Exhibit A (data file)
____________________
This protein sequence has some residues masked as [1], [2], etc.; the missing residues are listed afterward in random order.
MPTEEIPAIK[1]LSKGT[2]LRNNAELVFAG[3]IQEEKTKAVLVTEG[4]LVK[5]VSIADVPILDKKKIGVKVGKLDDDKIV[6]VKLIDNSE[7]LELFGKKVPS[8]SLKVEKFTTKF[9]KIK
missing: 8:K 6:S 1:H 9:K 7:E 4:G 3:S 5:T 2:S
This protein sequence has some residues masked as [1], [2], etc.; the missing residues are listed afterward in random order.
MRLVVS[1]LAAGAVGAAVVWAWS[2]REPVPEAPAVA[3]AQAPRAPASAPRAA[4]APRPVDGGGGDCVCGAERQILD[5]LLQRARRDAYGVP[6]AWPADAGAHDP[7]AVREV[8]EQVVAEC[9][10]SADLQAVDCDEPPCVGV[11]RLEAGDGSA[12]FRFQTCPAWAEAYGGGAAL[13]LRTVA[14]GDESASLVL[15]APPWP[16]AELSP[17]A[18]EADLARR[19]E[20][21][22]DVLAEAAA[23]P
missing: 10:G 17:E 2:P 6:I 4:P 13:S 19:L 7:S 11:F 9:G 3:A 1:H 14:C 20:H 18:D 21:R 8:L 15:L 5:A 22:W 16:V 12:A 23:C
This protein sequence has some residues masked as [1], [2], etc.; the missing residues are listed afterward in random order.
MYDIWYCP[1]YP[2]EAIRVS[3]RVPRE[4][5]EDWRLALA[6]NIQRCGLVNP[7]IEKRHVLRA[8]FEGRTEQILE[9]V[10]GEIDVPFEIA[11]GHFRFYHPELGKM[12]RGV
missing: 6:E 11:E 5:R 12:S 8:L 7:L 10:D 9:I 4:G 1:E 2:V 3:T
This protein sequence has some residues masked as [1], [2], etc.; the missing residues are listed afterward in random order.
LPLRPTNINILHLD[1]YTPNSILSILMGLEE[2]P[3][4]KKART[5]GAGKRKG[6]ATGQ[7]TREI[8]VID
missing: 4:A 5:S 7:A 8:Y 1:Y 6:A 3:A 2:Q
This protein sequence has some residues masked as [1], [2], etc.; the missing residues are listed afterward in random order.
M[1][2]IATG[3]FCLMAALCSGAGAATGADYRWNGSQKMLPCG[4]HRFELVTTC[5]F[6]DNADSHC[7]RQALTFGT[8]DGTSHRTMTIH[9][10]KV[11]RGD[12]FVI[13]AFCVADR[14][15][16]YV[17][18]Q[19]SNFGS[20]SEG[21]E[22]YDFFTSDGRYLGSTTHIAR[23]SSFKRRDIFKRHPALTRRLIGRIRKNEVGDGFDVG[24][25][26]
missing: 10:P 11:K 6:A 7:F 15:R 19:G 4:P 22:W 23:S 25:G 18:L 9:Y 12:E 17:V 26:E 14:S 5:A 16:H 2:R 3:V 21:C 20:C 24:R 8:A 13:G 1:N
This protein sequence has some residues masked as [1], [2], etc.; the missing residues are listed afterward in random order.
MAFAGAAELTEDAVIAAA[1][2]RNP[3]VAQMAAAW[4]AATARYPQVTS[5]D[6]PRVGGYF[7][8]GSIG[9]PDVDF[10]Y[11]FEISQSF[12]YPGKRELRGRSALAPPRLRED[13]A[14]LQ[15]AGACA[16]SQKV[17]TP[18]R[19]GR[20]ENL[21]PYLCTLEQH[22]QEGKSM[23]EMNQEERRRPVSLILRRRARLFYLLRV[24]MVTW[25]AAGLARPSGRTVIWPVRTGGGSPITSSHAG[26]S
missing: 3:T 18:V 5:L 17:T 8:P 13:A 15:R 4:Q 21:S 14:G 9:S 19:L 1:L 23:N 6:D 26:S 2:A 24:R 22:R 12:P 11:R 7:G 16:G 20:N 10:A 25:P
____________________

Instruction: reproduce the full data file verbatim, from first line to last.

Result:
This protein sequence has some residues masked as [1], [2], etc.; the missing residues are listed afterward in random order.
MPTEEIPAIK[1]LSKGT[2]LRNNAELVFAG[3]IQEEKTKAVLVTEG[4]LVK[5]VSIADVPILDKKKIGVKVGKLDDDKIV[6]VKLIDNSE[7]LELFGKKVPS[8]SLKVEKFTTKF[9]KIK
missing: 8:K 6:S 1:H 9:K 7:E 4:G 3:S 5:T 2:S
This protein sequence has some residues masked as [1], [2], etc.; the missing residues are listed afterward in random order.
MRLVVS[1]LAAGAVGAAVVWAWS[2]REPVPEAPAVA[3]AQAPRAPASAPRAA[4]APRPVDGGGGDCVCGAERQILD[5]LLQRARRDAYGVP[6]AWPADAGAHDP[7]AVREV[8]EQVVAEC[9][10]SADLQAVDCDEPPCVGV[11]RLEAGDGSA[12]FRFQTCPAWAEAYGGGAAL[13]LRTVA[14]GDESASLVL[15]APPWP[16]AELSP[17]A[18]EADLARR[19]E[20][21][22]DVLAEAAA[23]P
missing: 10:G 17:E 2:P 6:I 4:P 13:S 19:L 7:S 11:F 9:G 3:A 1:H 14:C 20:H 18:D 21:R 8:L 15:L 5:A 22:W 16:V 12:A 23:C
This protein sequence has some residues masked as [1], [2], etc.; the missing residues are listed afterward in random order.
MYDIWYCP[1]YP[2]EAIRVS[3]RVPRE[4][5]EDWRLALA[6]NIQRCGLVNP[7]IEKRHVLRA[8]FEGRTEQILE[9]V[10]GEIDVPFEIA[11]GHFRFYHPELGKM[12]RGV
missing: 6:E 11:E 5:R 12:S 8:L 7:L 10:D 9:I 4:G 1:E 2:V 3:T
This protein sequence has some residues masked as [1], [2], etc.; the missing residues are listed afterward in random order.
LPLRPTNINILHLD[1]YTPNSILSILMGLEE[2]P[3][4]KKART[5]GAGKRKG[6]ATGQ[7]TREI[8]VID
missing: 4:A 5:S 7:A 8:Y 1:Y 6:A 3:A 2:Q
This protein sequence has some residues masked as [1], [2], etc.; the missing residues are listed afterward in random order.
M[1][2]IATG[3]FCLMAALCSGAGAATGADYRWNGSQKMLPCG[4]HRFELVTTC[5]F[6]DNADSHC[7]RQALTFGT[8]DGTSHRTMTIH[9][10]KV[11]RGD[12]FVI[13]AFCVADR[14][15][16]YV[17][18]Q[19]SNFGS[20]SEG[21]E[22]YDFFTSDGRYLGSTTHIAR[23]SSFKRRDIFKRHPALTRRLIGRIRKNEVGDGFDVG[24][25][26]
missing: 10:P 11:K 6:A 7:F 15:R 19:G 4:P 22:W 23:S 25:G 18:L 9:Y 12:E 17:V 26:E 14:S 5:A 16:H 2:R 3:V 21:C 20:C 24:R 8:A 13:G 1:N
This protein sequence has some residues masked as [1], [2], etc.; the missing residues are listed afterward in random order.
MAFAGAAELTEDAVIAAA[1][2]RNP[3]VAQMAAAW[4]AATARYPQVTS[5]D[6]PRVGGYF[7][8]GSIG[9]PDVDF[10]Y[11]FEISQSF[12]YPGKRELRGRSALAPPRLRED[13]A[14]LQ[15]AGACA[16]SQKV[17]TP[18]R[19]GR[20]ENL[21]PYLCTLEQH[22]QEGKSM[23]EMNQEERRRPVSLILRRRARLFYLLRV[24]MVTW[25]AAGLARPSGRTVIWPVRTGGGSPITSSHAG[26]S
missing: 3:T 18:V 5:L 17:T 8:P 13:A 15:R 4:Q 21:S 14:G 9:S 19:L 1:L 23:N 6:D 26:S 2:A 24:R 22:R 12:P 11:R 7:G 16:G 20:N 10:A 25:P